History of the Geological Sciences in the University at Albany

"Progress, far from consisting in change, depends on retentiveness. Those who cannot remember the past are condemned to repeat it."
George Santayana (in The Life of Reason (1905-1906) Vol. I, Reason in Common Sense)

The Geological Sciences at Albany consisted of one staff member (Peter Benedict) in the years prior to the promotion of the institution in the early 1960's from a teachers college to one of the four University Centers of the State University of New York. In the years after the creation of the Department of Earth and Atmospheric Sciences in 1962, several faculty were gradually added in the Geological Sciences (Jack Bird, Win Means, George Putman, and Paul Williams). In 1969, these faculty became the founders of the separate Department of Geological Sciences, soon to be joined by John Dewey, Akiho Miyashiro and Jeff Fox and the establishment of the PhD program. Jack Bird left for Cornell in 1972, and Paul Williams for UNB in 1973; Kevin Burke, Steve Delong, and Bill Kidd arrived in 1973-4. With the pioneering publications of Dewey, Bird, and Burke on the geological consequences of plate tectonics, and the wide visibility of the Structural Geology text of Hobbs, Means and Williams, the Department, while small relative to most others, rapidly achieved international visibility and distinction.
1983 -  Ranked by the National Academy of Sciences in the top 25 PhD-granting graduate programs in Geological Sciences
Dewey departed for Durham (UK) in 1981, Fox for Rhode Island in 1982, and in 1983 Burke left for the directorship of the LPI in Houston, and Peter Benedict retired. Mark Harrison arrived in 1982, John Delano in 1983, and Greg Harper in 1984, so while the Department had a net loss of one faculty position, it rapidly developed strength in geochemistry and maintained a strong presence in the structural and tectonic fields.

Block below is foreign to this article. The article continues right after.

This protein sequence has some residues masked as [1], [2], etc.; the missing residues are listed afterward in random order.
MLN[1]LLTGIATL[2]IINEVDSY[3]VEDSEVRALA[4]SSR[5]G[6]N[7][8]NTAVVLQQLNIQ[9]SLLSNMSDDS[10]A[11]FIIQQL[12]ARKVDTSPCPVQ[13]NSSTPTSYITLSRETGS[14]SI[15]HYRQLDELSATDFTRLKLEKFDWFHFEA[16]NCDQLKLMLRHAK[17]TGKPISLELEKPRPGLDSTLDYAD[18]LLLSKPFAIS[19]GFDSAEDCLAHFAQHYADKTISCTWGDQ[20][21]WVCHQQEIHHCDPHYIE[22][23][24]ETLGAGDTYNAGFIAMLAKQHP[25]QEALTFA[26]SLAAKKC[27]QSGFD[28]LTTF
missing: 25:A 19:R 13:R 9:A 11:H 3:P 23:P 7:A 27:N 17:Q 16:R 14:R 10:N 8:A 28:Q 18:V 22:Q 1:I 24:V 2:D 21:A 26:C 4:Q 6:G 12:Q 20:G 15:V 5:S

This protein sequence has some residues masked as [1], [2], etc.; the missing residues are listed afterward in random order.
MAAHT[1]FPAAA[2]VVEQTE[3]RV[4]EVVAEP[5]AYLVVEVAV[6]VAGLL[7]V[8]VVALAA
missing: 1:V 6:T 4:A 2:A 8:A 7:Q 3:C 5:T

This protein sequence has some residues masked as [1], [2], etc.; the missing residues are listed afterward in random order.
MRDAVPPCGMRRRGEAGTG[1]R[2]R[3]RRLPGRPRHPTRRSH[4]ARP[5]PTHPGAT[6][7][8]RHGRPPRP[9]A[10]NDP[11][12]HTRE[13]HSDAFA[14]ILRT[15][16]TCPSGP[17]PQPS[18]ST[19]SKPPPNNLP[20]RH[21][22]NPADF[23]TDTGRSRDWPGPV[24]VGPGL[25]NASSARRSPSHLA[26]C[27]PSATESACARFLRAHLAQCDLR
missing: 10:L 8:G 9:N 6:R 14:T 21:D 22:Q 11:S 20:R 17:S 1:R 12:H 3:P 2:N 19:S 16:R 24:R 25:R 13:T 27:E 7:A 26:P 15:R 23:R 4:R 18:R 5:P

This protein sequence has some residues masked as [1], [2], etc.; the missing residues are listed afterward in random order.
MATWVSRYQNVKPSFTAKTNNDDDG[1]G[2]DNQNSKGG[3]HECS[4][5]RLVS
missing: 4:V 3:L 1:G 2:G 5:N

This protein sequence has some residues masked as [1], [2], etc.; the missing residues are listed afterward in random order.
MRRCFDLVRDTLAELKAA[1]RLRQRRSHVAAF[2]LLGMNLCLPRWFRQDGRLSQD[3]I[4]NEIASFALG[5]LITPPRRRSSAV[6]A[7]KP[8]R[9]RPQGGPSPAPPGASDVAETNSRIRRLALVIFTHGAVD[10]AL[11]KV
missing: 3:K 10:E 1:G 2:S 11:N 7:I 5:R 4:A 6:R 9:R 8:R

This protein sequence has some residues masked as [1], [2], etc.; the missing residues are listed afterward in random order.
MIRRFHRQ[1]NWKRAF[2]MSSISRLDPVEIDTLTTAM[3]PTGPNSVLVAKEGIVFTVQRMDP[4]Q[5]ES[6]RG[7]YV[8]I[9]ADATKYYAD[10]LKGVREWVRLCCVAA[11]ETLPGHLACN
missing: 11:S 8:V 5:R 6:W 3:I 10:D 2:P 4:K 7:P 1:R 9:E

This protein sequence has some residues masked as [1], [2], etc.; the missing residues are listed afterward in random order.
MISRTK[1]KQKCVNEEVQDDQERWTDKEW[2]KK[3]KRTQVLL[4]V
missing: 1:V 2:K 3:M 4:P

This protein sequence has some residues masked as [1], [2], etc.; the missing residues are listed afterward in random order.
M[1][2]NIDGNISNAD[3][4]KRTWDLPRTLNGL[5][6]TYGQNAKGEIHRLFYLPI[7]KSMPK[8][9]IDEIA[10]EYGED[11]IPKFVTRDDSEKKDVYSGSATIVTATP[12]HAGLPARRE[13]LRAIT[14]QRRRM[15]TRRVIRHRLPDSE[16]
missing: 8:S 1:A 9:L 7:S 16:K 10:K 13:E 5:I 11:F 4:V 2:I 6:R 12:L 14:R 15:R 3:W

1985 - The Department brochure for graduate programs (9MB pdf)

Harrison left for UCLA in 1989, and shortly after that the Department was the victim of a devastation in the failure to replace departing (Harrison), redeployed (Delong), or retiring (Miyashiro, Putman) faculty. This failure to replace 50% of the total Department faculty, some of international distinction, was ultimately a consequence of substantial state-imposed budget cuts, but nonetheless was a deliberate choice of the President and Academic VP of that time. A plan to recover vitality with three new hires in Environmental Geochemistry, and to maintain strength in Structure/Tectonics, was approved by those administrators in 1993-4, and lead to the arrival of Brad Linsley in 1995. A merger with the Atmospheric Science Department in 1996 resurrected the Department of Earth & Atmospheric Sciences, but further progress under the previously approved plan for renewal of the Geological Sciences did not happen. Means retired in 1998, leaving four permanent faculty to try to continue to run a PhD-level program. John Arnason's transfer to a tenure-track position in 2004 was a welcome improvement, but on Harper's resignation in December 2004, and the refusal of the administration to authorise a replacement in structure/tectonics, the Department then requested that the BS in Geology be closed to future enrollment. Undergraduate Geological Sciences at Albany was confined to a track of the Environmental Sciences BS degree until December 2010, when Bill Kidd retired.

On January 22nd 2007, the faculty of the Department of Earth and Atmospheric Sciences voted 10-1 to recommend immediate suspension of admission to the Geology graduate program. On 7 December 2007 the Interim President signed Senate Bill 0708-09  formalising the suspension of admission to the Geology graduate program.

Honours and awards to present or former members of the Geological Sciences at Albany

Former and emeritus faculty and staff listing for Geological Sciences

Seminars presented by visiting speakers - a continuous series from 1975, started by Kevin Burke
- 1975-1994 at Albany - 1995-2008 joint series with RPI Earth Sciences

PhD degree recipients graduated from the Albany Geological Sciences Program and their dissertation titles
MSc degree recipients graduated from the Albany Geological Sciences Program and their thesis titles

This page is duplicated, and others related to the Geological Sciences at Albany can be found, through this link